In 1986, Honda began developing a two-legged humanoid robot. In 2000, with a major leap in it’s style and function it was given the name ASIMO (Advanced Step in Innovative MObility). It’s practical application is enhanced by it being relatively short and lightweight but still able to reach light switches and doorknobs or provide services at a table making it suitable for living spaces of various sizes.



The improved model of ASIMO has some advanced capabilities that are pretty dazzling when you have the chance to see it in motion. I was pretty impressed by its weight-shifting and balance aptitude which, with somewhat of a delay, is a major accomplishment. It appears to be able to harmoniously react to humans physically – knowing how to walk hand-in-hand with a human or even shaking hands in that gently rocking arm motion that happens between two who meet and greet. Basic handling and maneuvering has been improved so that the robot can, for example, push a small grocery cart or carry trays of food or drink without spilling. In the videos below (a bit shaky, sorry), you’ll see, first, a very short bit of history followed by ASIMO walking forward, then backwards (emphasizing the use of sensors), and finally kicking a ball. The second video shows ASIMO‘s Hawaiian hula dance followed by a swift run (well, swift for something a little more than 4 feet tall). Next, you’ll see a pretty groovy video of ASIMO interacting with children in a kind of psychedelic paisley dervish pad and finally, you’ll see a longer, better quality video from the final ASIMO presentation. OK, I’ve added an appearance on QI with Stephen Fry too.

Height: 1.3 m (4.3 ft.)

Weight: 54 kg (119 lbs.)

SpeedWalking: 0 – 2.7 kph (0 – 1.7 mph)

SpeedRunning: 6 kph (3.7 mph)

Sensors: Stereo camera (for human) • Slit laser sensor (for floor shape) •
Ultra-sonic sensor (for obstacles) • IC tag with optical communication unit



Repair: sind wir noch zu retten

A nice, short video compilation from Michael Hierner.
I plan on giving you more photos, video and text on many of these projects.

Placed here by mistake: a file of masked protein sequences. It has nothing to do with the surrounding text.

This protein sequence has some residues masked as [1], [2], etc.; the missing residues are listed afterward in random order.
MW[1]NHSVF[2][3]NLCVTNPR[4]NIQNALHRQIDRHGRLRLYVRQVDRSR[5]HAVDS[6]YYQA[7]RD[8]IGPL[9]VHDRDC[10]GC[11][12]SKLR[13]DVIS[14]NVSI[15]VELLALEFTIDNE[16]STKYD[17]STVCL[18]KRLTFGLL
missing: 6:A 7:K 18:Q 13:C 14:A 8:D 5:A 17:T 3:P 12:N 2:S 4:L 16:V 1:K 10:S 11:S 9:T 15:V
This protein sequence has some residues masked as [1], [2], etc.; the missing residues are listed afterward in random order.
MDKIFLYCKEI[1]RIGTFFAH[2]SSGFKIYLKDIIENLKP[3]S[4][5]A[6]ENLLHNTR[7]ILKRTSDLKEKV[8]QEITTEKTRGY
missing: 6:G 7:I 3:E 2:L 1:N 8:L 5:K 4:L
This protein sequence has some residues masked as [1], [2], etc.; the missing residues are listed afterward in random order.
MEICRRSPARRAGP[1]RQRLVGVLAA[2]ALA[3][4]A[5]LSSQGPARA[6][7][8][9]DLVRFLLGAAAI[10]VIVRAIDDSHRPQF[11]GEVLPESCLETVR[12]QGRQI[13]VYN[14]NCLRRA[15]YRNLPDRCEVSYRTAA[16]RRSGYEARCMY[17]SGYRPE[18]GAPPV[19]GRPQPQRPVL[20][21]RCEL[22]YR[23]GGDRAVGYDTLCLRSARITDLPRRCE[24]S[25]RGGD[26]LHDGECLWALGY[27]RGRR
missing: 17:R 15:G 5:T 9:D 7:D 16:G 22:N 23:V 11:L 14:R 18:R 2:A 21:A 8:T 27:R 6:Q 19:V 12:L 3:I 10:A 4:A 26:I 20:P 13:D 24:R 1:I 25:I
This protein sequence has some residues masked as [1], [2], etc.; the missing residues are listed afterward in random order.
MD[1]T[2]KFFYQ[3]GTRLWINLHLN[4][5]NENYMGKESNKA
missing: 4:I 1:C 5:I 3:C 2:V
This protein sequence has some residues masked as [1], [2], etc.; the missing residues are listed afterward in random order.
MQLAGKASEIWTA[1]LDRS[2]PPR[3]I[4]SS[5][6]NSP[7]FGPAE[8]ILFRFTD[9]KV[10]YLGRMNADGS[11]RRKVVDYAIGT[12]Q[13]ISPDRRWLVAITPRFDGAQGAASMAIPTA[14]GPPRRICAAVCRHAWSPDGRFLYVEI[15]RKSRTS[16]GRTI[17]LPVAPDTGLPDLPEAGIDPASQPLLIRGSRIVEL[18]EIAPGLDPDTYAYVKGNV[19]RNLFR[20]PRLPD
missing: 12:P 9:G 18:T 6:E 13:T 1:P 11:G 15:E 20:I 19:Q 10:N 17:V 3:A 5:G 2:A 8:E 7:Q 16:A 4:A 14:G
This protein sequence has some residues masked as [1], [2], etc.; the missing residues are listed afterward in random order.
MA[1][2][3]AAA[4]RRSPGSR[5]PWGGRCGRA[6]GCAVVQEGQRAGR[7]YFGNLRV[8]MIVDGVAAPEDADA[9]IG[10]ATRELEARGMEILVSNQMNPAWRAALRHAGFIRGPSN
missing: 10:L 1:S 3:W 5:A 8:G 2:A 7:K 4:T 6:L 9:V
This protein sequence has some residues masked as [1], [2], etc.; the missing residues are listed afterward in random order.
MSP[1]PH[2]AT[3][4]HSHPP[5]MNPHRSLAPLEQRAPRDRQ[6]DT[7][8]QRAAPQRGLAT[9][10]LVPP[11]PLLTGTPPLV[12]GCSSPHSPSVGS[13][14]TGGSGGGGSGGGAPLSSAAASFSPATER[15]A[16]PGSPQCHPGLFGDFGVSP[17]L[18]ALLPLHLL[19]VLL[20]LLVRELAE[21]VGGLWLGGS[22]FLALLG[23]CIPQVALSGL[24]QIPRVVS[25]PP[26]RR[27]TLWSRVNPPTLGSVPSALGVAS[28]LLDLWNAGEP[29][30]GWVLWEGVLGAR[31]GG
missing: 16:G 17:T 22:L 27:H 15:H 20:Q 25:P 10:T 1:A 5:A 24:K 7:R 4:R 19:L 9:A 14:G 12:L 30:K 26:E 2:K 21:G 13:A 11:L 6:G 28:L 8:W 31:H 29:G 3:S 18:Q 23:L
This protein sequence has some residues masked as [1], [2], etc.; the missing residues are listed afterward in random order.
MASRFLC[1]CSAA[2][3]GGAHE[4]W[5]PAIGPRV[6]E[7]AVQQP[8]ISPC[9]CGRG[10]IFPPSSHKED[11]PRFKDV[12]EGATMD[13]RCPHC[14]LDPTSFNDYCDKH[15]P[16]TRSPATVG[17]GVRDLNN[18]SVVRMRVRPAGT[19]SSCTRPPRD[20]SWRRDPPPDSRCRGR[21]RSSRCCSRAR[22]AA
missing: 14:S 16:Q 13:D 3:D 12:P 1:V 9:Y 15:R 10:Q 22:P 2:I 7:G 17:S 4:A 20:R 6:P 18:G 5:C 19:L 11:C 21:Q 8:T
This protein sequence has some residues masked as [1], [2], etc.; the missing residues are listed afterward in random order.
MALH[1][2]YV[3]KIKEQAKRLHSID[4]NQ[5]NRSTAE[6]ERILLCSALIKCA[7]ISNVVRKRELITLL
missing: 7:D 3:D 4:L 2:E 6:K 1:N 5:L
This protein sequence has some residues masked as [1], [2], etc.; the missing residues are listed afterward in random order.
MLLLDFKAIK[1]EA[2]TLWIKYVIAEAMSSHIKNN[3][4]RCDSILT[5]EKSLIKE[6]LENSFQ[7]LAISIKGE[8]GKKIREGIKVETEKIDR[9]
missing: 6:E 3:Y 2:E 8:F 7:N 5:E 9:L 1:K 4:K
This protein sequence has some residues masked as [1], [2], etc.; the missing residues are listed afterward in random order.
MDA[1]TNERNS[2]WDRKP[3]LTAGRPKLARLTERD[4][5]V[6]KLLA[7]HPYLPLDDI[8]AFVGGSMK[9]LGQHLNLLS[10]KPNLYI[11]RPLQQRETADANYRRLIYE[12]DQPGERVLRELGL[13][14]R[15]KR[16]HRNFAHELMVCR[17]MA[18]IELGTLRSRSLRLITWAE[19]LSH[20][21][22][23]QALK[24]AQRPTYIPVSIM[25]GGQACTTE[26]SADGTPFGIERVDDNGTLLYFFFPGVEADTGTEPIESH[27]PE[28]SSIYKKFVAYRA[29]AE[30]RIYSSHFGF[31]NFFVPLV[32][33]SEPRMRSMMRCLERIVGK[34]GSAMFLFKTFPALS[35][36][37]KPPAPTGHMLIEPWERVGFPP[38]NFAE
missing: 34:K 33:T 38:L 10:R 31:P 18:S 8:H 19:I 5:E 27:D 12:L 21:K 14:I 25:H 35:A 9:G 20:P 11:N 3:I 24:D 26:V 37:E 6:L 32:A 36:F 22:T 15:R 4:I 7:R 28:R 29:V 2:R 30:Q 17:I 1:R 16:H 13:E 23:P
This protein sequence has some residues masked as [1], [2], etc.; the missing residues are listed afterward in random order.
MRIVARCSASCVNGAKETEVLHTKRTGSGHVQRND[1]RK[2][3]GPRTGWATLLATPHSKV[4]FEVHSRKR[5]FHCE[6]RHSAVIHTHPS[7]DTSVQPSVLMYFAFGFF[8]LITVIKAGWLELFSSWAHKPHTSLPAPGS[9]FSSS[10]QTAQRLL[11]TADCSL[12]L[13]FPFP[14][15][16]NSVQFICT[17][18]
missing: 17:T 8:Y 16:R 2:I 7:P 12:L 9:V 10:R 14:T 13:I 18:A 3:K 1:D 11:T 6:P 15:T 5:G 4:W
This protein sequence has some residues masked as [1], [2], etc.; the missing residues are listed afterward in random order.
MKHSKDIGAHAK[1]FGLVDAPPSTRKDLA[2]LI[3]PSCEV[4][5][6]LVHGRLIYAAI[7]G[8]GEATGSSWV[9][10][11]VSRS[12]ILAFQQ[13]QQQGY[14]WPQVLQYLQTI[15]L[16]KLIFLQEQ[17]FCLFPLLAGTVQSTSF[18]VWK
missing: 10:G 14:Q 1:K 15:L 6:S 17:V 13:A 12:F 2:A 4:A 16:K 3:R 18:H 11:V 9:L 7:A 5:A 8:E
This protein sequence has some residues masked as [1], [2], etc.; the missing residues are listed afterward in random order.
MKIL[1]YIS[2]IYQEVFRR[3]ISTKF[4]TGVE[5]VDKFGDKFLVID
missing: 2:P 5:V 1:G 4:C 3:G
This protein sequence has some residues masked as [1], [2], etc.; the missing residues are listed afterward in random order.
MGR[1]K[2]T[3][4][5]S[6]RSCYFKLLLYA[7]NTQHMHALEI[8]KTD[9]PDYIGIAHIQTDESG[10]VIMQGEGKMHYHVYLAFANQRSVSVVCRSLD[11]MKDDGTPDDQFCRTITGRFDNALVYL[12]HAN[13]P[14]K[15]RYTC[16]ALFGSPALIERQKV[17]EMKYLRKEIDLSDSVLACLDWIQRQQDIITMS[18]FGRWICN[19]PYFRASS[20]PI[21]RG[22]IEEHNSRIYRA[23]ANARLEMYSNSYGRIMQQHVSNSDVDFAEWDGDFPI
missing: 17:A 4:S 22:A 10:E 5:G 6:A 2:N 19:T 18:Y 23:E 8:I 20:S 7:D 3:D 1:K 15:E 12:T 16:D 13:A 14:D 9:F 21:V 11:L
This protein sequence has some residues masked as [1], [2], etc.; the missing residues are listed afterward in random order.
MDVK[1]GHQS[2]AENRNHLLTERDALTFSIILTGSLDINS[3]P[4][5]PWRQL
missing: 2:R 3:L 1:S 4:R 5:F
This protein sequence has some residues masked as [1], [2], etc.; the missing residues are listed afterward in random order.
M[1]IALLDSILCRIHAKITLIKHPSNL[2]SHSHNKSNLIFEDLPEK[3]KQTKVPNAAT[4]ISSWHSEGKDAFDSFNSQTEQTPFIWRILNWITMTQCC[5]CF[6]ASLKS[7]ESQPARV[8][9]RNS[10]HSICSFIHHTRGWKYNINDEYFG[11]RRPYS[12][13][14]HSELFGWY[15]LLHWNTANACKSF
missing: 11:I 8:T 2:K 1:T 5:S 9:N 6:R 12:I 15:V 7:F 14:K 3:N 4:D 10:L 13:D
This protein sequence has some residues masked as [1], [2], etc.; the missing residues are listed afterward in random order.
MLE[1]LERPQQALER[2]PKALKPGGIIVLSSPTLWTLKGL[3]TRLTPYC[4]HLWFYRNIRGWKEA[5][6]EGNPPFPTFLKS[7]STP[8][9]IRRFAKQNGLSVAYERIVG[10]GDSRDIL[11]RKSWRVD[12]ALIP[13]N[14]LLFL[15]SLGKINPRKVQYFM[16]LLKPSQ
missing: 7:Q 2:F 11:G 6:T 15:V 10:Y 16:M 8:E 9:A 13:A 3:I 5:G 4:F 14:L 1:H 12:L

Philosopher Baruch Spinoza is excommunicated from the Jewish community in Amsterdam for heretical views. “In fact, the true aim of government is liberty.”



Resistance fighter Buenaventura Durruti forms the “Durruti Column,”
the largest anarchist fighting force in the Spanish Civil War.
“The bourgeoisie might blast and ruin its own world before it leaves the stage of history.
We carry a new world here, in our hearts.” 




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biz at stas...

Rod Stasick is a composer in the broad sense of the term. He is interested in the creation of event-systems for various situations. Template scores are often created using a combination of graphic signs and symbols that usually suggests a syncretism of styles and methods of performance. Using these methods, he produces works in diverse disciplines (audio, video, text, mail art, conceptualism, etc.) utilizing assorted influences: Eastern Philosophy, Fluxus, The Situationist International, Oulipo, Semiotics, Discrete Event-Systems, random numbers to revamp Zen planning and forms of Information Theory.

  • Psychoacoustics
  • Generative Music
  • Composition
  • Sound Diffusion
  • Interactive Art
  • Installation
  • Sound Design
  • Radiophonic Art
  • Field Recording
  • Electroacoustics
  • Sound Art
  • Performance
  • Sound & Image

  • His studies with Karlheinz Stockhausen (2001-2007) have renewed his interest in various aspects of compositional integration.

    Extensive number of performances
    of experimental works.

    Archivist for the Jerry Hunt Estate

    Percussion studies:

  • Steve McCall
  • Dennis Charles
  • Charles Hammond
  • Gary Burton

  • Eternally grateful to these folks who had, in person, taken the time to encourage me in my compositional work (chronologically listed):

  • Alan Watts
  • John Cage
  • Joseph Beuys
  • Jerry Hunt
  • Alvin Lucier
  • Robert Rauschenberg
  • Merce Cunningham
  • Buckminster Fuller
  • Nam June Paik
  • Charlotte Moorman
  • Anthony Braxton
  • David Tudor
  • Earle Brown
  • Pauline Oliveros
  • Ben Patterson
  • James Tenney
  • Christian Wolff
  • Karlheinz Stockhausen